Situated on the north-eastern corner of South America, Guyana is the only English-speaking country on the continent. It is bordered by Brazil, Venezuela and Suriname, and blessed with an overabundance of natural resources - gold, diamonds, bauxite, rice, sugar and rare metals. Some 80% of its landmass is blanketed by pristine tropical rainforest, where hundreds of the 6,500 species of plants that flourish are sought after in faraway places for food, medicine and other uses.

Kaieteur, one of the largest and most powerful waterfalls in the world, cascades into a gorge that is resplendent with the rare harpy eagles soaring high above the forest canopy, under which dwell scarlet macaws, parrots and birds of every description, rare monkeys and frogs, river otters, tapir, peccary, capybara, deer, sloths and jaguars. It is the kingdom of nature.

Yet our greatest wealth lies in our people and our diverse cultures. Our first peoples consist of nine native Amerindian tribes – the Akawaios, Arawaks, Arecunas, Caribs, Macushis, Patomonas, Wai Wais, Wapishana, and Warraus – who inhabit the hinterland of the country. The coast is populated by people of African, Indian, Chinese, Portuguese and European descent, brought to the shores of South America under colonial rule.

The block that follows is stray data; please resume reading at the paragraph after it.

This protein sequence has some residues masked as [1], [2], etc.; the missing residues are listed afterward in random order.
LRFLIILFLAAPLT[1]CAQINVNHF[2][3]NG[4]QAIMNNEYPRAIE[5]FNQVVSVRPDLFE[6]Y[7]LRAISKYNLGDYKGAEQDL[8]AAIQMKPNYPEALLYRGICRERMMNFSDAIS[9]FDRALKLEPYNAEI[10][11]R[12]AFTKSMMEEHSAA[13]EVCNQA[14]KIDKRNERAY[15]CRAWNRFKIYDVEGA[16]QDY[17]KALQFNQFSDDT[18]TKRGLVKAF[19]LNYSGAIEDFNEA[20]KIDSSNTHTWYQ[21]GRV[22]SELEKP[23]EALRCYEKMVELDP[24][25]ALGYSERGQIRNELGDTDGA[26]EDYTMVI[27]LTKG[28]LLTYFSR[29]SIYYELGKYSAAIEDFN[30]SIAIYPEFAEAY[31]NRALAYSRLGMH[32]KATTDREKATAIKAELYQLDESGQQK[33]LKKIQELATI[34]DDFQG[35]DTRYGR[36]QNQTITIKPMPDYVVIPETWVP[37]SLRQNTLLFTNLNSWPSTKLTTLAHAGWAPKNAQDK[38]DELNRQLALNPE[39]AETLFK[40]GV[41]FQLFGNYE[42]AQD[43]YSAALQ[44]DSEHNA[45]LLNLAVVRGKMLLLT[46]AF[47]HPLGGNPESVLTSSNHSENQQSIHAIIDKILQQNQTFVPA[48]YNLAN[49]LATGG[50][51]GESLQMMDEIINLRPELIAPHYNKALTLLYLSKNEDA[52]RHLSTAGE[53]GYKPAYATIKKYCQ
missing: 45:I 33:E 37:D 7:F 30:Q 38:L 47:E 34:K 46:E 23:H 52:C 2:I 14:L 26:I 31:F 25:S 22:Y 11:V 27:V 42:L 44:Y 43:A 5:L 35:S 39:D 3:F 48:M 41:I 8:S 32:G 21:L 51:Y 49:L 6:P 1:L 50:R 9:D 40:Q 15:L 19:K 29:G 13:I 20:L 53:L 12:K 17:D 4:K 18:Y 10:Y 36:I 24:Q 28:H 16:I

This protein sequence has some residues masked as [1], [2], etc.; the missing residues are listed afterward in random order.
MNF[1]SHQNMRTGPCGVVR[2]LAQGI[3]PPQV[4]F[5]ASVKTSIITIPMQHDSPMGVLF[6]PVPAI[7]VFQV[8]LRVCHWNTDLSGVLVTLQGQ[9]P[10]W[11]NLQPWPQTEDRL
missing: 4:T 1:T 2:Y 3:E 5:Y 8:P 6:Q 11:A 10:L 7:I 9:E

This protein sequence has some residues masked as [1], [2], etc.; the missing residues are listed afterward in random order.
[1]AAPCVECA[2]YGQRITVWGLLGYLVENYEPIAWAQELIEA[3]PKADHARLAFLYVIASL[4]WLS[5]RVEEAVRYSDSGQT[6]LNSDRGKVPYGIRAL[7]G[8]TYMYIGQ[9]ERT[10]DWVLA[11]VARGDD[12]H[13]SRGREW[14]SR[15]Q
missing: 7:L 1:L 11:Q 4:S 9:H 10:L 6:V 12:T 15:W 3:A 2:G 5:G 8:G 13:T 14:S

Tragically, decades of political and ethnic division, dating back to the country’s independence in 1966, have left serious economic, cultural and social challenges in its wake. Poverty, with all its social and psychological dislocations has inhibited development, while an epidemic of domestic abuse, alarming suicide rates, illiteracy, outward migration and hopelessness among the youth are just some of the ills that stalk the idyllic landscape of Guyana.

The existing challenges require a concerted effort by the private and public sector to work together to secure the human and natural capital of the country for future generations. Every opportunity must be urgently seized to ensure that Guyanese are able to achieve their potential, to cope with the normal stresses of life, to work productively and fruitfully, and to be able to make a contribution to their community.